According to a recent Gallup survey, most American families believe a family of four would need at least $58,000 per year to “get by” in their communities. That’s more than the median household income, which came in at $55,775 a year in 2015. And it’s more than double the 2015 federal poverty threshold of $24,036 for a family with two adults and two children.
Clearly, there’s a pretty big disparity between what government officials consider a “living wage” and what American families consider a living wage.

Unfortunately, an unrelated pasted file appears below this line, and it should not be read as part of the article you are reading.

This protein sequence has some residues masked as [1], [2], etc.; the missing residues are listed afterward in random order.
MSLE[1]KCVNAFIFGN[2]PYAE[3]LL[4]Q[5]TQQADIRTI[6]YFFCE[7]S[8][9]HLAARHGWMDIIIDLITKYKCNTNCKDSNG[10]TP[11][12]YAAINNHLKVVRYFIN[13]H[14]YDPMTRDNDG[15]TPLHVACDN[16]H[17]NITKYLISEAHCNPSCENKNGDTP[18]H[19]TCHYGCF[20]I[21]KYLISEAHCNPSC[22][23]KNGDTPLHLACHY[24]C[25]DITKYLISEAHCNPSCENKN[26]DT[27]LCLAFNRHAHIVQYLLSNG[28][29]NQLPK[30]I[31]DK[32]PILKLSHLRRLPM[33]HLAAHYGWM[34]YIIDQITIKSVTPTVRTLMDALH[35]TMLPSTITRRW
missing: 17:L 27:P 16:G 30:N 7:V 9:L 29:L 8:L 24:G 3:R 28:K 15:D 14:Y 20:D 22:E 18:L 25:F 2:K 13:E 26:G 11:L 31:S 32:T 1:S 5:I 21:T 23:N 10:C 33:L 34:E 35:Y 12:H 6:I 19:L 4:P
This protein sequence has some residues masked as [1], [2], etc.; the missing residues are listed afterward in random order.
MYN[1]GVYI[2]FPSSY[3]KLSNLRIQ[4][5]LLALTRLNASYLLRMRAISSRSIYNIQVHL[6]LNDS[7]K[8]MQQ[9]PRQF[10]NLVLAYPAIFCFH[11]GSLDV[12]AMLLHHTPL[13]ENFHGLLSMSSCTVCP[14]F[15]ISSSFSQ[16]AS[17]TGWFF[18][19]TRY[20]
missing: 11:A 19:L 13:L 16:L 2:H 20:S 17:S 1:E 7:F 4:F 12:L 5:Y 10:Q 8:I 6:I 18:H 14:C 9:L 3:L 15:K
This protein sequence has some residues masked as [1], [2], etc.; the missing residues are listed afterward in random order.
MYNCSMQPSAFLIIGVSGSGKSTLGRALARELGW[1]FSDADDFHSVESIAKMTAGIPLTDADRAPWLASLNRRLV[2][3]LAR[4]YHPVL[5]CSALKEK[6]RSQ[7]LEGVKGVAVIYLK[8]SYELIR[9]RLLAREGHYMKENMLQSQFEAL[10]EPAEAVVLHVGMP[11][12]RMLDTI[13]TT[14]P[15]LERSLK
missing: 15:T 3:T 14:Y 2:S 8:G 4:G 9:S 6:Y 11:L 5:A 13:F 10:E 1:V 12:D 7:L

According to MIT, the living wage varies depending on which region of the United States you live in. “Families of four (with two working adults, two children) in the North ($69,273), and West ($68,651) have higher median living wages before taxes than the South ($63,837), and Midwest ($63,144),” according to MIT’s living wage report.
Yet, even the living wage as dictated by MIT is just that: a wage you can survive on. So how do you know when you’re finally earning a comfortable living? And how do those numbers change as you go through life?
Let’s take a closer look at how much money the middle class really need to get by these days …